Tanglewood numbers

“I assure you I am not make-believe,” intimates the “wise, intrepid” grandmother to the enormous, half-curious/half-territorial squid who wondered aloud with a child’s voice from behind a rock if human beings, those creatures of the fabled ”dry lands,” were in fact real. The answer is yes, of course. And if such a human is granted the ability to breathe under water by a spectral, wish-giving fish, she can plunge to the lowermost reaches of the ocean floor in search of the Dragon King’s lost pearl, encountering hermit crabs, kelp, minnows and a huge furtive squid along the way. And there is a lesson in general goodness, often through another Chinese fable, for each meeting.

The Asheville Puppetry Alliance, whose stated mission is to “bring together the public, the puppets and the performers” did all three in the late morning of Oct. 23 at the Diana Wortham Theater. The public was there — at least 100 of them (and I was not the only one in the room taller than the grandmother marionette). The puppets were certainly there — the human characters so eerily real seeming, I wondered if the grandson puppet had stage fright — with characters from the wet lands, the dry lands and the sky lands. And the performers were not only there but visibly present throughout the show, a novel and exciting move on part of Tanglewood Marionettes, the Massachusetts-based ensemble who adapted “The Dragon King,” a Chinese folktale probably as old as puppetry itself (earliest known examples go back to 30,000 BC) for the “fully self-contained” puppet theater.

I’d hate to be the “wet blanket” the two courtesans outside the King’s palace accuse the guard of being, so I won’t spoil the plot. I’ll use the safely veiled summary from the program instead: “A terrible drought has overtaken the land, and all the world has turned brown and lifeless. The Dragon King is ruler over all things water, and the people are beginning to wonder why he has not brought the life-giving rains in such a very long time.”

The staging for this tale was at once a theater in miniature and a puppet box gone large, a simple platform flanked by two short, unobtrusive wings. The backdrop showed itself to be a kind of graphic belt as the story began, sliding upward like a slow film projection, replacing the title card with Hasui-meets-Chagall landscape. From the wings, a few “small” stones (but pretty large to scale) and some hills slid out to the first plucks of a Chinese string instrument and accompanying tap of a low drum.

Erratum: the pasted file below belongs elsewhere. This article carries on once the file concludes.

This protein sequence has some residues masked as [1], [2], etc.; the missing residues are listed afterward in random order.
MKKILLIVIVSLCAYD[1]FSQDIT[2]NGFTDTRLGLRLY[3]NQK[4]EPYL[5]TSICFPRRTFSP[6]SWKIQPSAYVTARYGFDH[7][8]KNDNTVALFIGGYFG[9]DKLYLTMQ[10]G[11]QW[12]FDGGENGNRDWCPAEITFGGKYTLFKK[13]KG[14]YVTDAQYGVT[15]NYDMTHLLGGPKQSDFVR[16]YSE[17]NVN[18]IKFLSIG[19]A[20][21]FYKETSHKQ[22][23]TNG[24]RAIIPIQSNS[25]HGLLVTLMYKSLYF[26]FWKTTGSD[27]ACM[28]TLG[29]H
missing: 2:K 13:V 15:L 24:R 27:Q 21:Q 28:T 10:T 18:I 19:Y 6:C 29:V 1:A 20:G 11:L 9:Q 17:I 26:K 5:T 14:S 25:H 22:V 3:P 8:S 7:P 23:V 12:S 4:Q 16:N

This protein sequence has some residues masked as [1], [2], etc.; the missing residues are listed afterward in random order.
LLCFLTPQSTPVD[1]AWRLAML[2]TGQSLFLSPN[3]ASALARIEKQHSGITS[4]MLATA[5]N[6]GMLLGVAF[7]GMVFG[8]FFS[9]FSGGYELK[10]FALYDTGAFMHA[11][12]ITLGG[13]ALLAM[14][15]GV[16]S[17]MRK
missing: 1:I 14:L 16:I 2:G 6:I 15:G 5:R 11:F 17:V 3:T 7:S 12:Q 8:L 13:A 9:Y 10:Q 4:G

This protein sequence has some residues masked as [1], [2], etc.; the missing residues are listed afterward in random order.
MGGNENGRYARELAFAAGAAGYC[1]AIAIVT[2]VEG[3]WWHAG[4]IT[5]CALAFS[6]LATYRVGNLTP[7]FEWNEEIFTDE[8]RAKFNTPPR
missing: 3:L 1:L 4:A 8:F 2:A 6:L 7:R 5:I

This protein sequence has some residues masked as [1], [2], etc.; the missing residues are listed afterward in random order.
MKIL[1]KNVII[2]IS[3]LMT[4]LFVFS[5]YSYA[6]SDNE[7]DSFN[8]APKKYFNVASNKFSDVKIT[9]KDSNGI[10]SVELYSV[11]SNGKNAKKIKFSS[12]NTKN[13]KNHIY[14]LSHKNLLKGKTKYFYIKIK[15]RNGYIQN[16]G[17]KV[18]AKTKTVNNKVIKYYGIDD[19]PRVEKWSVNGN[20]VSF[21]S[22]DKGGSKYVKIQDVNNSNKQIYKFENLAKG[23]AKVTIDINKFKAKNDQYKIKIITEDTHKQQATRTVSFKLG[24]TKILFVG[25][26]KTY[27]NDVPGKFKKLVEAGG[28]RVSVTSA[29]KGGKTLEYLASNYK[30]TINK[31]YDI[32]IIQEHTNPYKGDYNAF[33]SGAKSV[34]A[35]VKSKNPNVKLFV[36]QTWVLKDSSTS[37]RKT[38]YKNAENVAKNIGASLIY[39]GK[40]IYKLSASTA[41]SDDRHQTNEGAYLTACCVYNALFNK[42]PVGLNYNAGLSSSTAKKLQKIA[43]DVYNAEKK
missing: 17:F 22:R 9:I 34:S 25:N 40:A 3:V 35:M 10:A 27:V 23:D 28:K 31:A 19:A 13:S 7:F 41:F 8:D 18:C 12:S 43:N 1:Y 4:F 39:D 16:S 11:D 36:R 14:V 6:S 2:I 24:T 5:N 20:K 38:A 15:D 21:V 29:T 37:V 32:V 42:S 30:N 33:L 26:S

Tanglewood has good style. The show began in the same manner in which the story progressed — slow and compelling, much like the aged tortoise who riveted our attention in the second act as he plodded languidly from wing to wing. But the performance group has more than style. The Union Internationale de la Marionnette-USA, the American branch of “the oldest international theatre organization in the world,” awarded the company the “Citation of Excellence” for “The Dragon King.” Formed in Prague in 1929, UNIMA seems to be the informally official committee on all things stringed. If UNIMA is essentially a peer-review organization, the Citation of Excellence must be for shows that are truly excellent.

The show’s conclusion gave a convincing example of the company’s artistry (this may approach plot-spoiling, so beware). The two puppeteers emerged from the stage, guiding the flight of the Dragon King himself at both ends of his regal sinewy body. Winding through the theater, the King doused the thrilled crowd with water — ostensibly an example of the rain the dry village needs so desperately. I should scan an image of my notebook. The phrase “the suspended balance of levity and gravity” is, perhaps for the best, nearly washed away.

As 3-D takes over the cinemas, the fourth-wall transgression confirmed the statement that the grandmother made to the giant squid about the value of stories: “Nothing that has made it this far is useless.” Puppetry is old, but the imagination, when engaged, is in ever-new real time. The grandmother was also right when she said she was not make-believe. Unlike the immensely complicated, ultimately immaterial mirage of 3-D, puppets are, well, real. When the grandmother tested out her newly gilled lungs, the air above the small stage, which had since transformed to a splendid underwater diorama, actually appeared viscous. She was swimming, at least as far as the vocally elated children (OK, and me too) were concerned. There were no cheap glasses to take off; the illusion was real.

For more information about the Asheville Puppetry Alliance, visit ashevillepuppetry.org. To learn more about Tanglewood Marionettes, visit tanglewoodmarionettes.com

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